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What is the difference between specifying "/usr/bin/php" and just using "php" when setting up a PHP script to run in my crontab? I would tend to just use "php" rather than the full path.

30 16 * * *  php /var/www/vhosts/dev_crm/cron/picco.php >> /home/crmpicco/cron-picco.log 2>&1

or

30 16 * * *  /usr/bin/php /var/www/vhosts/dev_crm/cron/picco.php >> /home/crmpicco/cron-picco.log 2>&1

Thanks.

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2 Answers

Who runs this crontab ?

It may be run by a different user, who does not have /usr/bin in his $PATH, or it may run with a modified environment, equally without /usr/bin in its $PATH.

If in doubt, specify the full path.

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The crontab is owned and run by the "crmpicco" user. I can confirm that the cron jobs appear to run ok using "php", however how can I check that /usr/bin is in this user's $PATH? –  crmpicco Apr 2 '12 at 15:11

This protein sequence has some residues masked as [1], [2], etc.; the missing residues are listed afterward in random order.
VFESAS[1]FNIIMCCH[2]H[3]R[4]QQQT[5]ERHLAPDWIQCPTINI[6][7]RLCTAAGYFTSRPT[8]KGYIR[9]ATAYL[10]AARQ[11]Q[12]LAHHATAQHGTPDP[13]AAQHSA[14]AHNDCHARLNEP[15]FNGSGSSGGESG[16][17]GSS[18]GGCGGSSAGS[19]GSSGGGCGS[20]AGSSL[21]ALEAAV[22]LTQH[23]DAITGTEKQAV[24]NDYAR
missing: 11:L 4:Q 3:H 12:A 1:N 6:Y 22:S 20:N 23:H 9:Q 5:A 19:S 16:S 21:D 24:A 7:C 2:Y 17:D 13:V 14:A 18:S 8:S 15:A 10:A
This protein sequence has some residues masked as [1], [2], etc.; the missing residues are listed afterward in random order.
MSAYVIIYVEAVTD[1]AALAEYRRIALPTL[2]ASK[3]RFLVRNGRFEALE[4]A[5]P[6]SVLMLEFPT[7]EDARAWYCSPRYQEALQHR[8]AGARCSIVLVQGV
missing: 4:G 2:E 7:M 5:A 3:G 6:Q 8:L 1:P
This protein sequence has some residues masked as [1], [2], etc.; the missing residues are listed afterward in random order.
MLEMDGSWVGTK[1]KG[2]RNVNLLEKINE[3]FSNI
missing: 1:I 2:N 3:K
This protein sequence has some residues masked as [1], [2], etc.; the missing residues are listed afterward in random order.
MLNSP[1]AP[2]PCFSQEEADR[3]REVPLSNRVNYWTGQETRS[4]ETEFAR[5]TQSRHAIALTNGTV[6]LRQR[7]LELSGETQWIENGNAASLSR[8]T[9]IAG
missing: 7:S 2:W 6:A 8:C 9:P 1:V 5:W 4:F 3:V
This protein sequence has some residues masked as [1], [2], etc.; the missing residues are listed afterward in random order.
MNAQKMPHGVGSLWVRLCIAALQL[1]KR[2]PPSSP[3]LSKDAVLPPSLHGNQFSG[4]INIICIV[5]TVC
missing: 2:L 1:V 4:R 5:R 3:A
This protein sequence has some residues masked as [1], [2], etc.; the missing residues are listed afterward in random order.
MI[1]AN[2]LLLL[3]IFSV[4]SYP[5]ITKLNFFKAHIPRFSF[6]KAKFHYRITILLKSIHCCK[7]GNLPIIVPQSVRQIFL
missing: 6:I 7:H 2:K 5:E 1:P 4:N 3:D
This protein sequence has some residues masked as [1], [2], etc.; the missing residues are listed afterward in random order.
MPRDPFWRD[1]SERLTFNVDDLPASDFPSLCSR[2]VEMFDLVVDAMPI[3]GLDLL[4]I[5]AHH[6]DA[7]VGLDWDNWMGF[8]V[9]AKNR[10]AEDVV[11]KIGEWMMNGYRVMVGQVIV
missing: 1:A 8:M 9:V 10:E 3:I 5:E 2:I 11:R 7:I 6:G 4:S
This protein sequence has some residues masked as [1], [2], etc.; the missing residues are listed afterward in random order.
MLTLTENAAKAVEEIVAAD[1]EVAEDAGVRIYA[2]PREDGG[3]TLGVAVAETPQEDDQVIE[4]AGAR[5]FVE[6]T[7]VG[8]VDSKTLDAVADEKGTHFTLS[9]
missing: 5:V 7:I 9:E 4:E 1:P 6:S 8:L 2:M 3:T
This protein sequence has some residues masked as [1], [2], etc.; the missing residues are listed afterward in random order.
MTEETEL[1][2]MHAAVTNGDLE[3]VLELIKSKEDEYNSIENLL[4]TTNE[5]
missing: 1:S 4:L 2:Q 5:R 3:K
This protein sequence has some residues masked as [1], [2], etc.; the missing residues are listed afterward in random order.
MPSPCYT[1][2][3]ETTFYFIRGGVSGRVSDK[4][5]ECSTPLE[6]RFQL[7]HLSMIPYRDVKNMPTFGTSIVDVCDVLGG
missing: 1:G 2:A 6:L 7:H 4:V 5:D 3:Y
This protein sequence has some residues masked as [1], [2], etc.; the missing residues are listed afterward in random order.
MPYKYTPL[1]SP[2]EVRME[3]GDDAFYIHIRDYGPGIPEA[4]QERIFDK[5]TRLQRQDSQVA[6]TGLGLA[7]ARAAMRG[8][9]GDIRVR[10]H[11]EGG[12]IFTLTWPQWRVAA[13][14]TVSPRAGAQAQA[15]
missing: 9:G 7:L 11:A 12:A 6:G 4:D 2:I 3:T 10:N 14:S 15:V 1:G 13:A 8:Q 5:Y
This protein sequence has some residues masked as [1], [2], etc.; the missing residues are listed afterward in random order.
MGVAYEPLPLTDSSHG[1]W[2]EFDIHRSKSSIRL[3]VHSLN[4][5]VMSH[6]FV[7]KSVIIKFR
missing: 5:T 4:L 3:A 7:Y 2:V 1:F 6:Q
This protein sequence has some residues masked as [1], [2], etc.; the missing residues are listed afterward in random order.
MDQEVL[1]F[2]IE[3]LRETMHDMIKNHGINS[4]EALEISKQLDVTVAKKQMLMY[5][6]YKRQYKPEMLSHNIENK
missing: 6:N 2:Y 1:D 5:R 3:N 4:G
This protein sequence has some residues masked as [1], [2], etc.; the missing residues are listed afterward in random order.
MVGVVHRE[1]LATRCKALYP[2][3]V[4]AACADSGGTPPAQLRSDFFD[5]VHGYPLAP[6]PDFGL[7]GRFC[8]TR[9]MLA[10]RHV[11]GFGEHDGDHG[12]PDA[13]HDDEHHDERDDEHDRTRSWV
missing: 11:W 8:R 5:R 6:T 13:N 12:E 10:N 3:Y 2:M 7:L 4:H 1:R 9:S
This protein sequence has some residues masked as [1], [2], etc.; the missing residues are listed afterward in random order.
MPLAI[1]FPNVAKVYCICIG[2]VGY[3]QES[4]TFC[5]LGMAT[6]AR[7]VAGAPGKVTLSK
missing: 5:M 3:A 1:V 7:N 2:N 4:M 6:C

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The difference is that the first crontab will not work :)

The reason is that the user executing the crontabs don't have its PATH variable populated to limit impact of involuntary mistakes.

You can declare the variable again in front of the command if needed:

30 16 * * *  PATH=/usr/bin/ php /var/www/vhosts/dev_crm/cron/picco.php >> /home/crmpicco/cron-picco.log 2>&1
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That's more typing than just using the whole path! :P –  adaptr Apr 2 '12 at 15:18
    
@Shadok Both crontabs work, I can confirm that. I assume that means that I have /usr/bin/php "mapped" to php somewhere. –  crmpicco Apr 2 '12 at 15:45
    
FYI "somewhere" is in the PATH variable of the user executing the crontab :) Try to "su user" and then "echo $PATH" and you should the path where your php binary resides in the list. –  Shadok May 10 '12 at 16:18
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